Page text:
Video

    Video Gateway to Mecca: Historical Old Jeddah

    Local leader Sami Nawar's family has been in the Old City of Jeddah for hundreds of years and takes us on a tour of this ancient route to Mecca, also believed to be the final resting place of Adam's wife, Eve.
    Video

    Video New Technology Aims to Bring Election Transparency to Uganda

    A team of recent graduates from Uganda’s Makerere University has created a mobile application designed to help monitor elections and expose possible rigging. The developers say the app, called E-Poll, will make Uganda's democratic process fairer. From Kampala, VOA's Serginho Roosblad reports.
    Video

    Video As Refugees Perish, Greek Graveyards Fill

    Aid workers on the Greek island of Lesbos say they are struggling to bury the increasing number of bodies of refugees that have been recovered or washed up ashore in recent months.  The graveyards are all full, they say, yet as tens of thousands of people clamor to get out of Syria, it is clear refugees will still be coming in record numbers. For VOA, Hamada Elrasam reports from Lesbos, Greece.
    Video

    Video Russia Bristles at NATO Expansion in E. Europe

    Russian Foreign Minister Sergei Lavrov is meeting Friday with the head of NATO after the Western military alliance and the United States announced plans for the biggest military build-up in Europe since the Cold War. Russia has called NATO's moves a threat to stability in Europe. But NATO says the troop rotations and equipment are aimed at reassuring allies concerned about Russia as VOA's Daniel Schearf reports from Moscow.
    Video

    Video To Fight Zika, Scientists Target Mosquitoes

    Mosquitoes strike again. The Zika virus outbreak is just the latest headline-grabbing epidemic carried by these biting pests, but researchers are fighting back with new ways to control them. VOA's Steve Baragona takes a look.
    Video

    Video Mosul Refugees Talk About Life Under IS

    A top U.S. intelligence official told Congress this week that a planned Iraqi-led operation to re-take the city of Mosul from Islamic State militants is unlikely to take place this year. IS took over the city in June 2014, and for the past year and a half, Mosul residents have been held captive under its rule. VOA's Zana Omar talked to some families who managed to escape. Bronwyn Benito narrates his report.
    Video

    Video Scientists Make Progress Toward Better Diabetes Treatment, Cure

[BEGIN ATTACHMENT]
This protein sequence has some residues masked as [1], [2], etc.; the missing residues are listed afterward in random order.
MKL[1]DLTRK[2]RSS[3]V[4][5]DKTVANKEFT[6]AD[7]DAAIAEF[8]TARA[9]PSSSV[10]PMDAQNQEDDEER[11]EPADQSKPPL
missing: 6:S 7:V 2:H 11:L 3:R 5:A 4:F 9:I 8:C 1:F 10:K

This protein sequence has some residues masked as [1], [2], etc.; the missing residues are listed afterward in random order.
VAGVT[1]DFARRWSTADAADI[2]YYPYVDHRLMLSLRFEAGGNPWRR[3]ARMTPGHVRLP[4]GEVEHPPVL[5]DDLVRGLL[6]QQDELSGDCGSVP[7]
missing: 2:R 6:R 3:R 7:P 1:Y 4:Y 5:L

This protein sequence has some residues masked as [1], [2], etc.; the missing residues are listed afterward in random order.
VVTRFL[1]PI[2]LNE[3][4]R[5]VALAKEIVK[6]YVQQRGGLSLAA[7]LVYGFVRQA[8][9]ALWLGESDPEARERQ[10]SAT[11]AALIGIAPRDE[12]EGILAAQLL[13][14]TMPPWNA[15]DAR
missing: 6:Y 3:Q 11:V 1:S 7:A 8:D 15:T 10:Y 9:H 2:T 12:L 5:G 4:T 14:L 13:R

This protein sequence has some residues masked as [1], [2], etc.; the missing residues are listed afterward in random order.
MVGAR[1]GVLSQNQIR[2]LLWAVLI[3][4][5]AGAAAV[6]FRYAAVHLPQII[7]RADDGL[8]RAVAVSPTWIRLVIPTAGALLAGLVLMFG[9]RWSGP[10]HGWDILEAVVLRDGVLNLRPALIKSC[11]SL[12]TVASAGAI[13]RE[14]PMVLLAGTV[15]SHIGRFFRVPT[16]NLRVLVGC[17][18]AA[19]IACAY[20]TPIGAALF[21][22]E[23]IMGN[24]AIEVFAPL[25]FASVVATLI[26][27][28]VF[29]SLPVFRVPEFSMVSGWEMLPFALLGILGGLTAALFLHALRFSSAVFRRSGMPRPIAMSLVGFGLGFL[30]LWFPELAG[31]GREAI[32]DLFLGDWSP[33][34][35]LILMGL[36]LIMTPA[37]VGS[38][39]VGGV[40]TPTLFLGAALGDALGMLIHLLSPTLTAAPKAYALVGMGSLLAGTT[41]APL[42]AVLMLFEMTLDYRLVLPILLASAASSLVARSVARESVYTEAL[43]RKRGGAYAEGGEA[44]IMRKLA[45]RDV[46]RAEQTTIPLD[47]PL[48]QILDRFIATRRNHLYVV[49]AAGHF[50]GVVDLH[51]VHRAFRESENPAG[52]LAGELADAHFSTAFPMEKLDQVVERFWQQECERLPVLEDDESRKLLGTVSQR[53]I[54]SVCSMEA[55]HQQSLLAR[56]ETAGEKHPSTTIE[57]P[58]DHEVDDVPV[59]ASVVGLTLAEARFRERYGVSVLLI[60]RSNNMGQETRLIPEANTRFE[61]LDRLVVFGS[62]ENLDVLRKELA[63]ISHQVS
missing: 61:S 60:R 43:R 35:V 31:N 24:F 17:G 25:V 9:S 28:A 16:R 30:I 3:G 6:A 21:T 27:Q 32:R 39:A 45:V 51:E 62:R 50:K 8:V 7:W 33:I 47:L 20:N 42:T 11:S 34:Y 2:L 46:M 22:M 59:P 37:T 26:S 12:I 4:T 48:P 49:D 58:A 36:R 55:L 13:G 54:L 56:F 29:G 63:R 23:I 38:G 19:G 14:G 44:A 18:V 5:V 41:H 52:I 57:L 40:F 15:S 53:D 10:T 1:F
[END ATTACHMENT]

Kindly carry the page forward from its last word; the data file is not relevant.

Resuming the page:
Scientists at two of the top U.S. universities say they have made significant advances in their quest to find a more efficient treatment for diabetes and eventually a cure. According to the International Diabetes Federation, the disease affects more than 370 million people worldwide. VOA’s George Putic reports.
    Video

    Video NATO to Target Migrant Smugglers

    NATO has announced plans to send warships to the Aegean Sea to target migrant smugglers in the alliance's most direct intervention so far since a wave of people began trying to reach European shores.
    Video

    Video Russia's Catholics, Orthodox Hopeful on Historic Pope-Patriarch Meeting

    Russia's Catholic minority has welcomed an historic first meeting Friday in Cuba between the Pope and the Patriarch of Russia's dominant Orthodox Church. The Orthodox Church split with Rome in 1054 and analysts say politics, both church and state, have been driving the relationship in the centuries since. VOA's Daniel Schearf reports from Moscow.
    Video

    Video Used Books Get a New Life on the Streets of Lagos

    Used booksellers are importing books from abroad and selling them on the streets of Africa's largest city. What‘s popular with readers may surprise you. Chris Stein reports from Lagos.
    Video

    Video After NH Primaries All Eyes on South Carolina

    After Tuesday's primary in New Hampshire, US presidential candidates swiftly turned to the next election coming up in South Carolina. The so-called “first-in-the-South” poll may help further narrow down the field of candidates. Zlatica Hoke reports.
    Video

    Video Smartphone Helps Grow Vegetables

    One day, you may be using your smartphone to grow your vegetables. A Taipei-based company has developed a farm cube — a small, enclosed ecosystem designed to grow plants indoors. The environment inside is automatically adjusted by the cube, but it can also be controlled through an app. VOA's Deborah Block has more on the gardening system.
    Video

    Video Exhibit Turns da Vinci’s Drawings Into Real Objects

    In addition to being a successful artist, Renaissance genius Leonardo da Vinci designed many practical machines, some of which are still in use today, although in different forms. But a number of his projects were never realized — until today. VOA’s George Putic reports.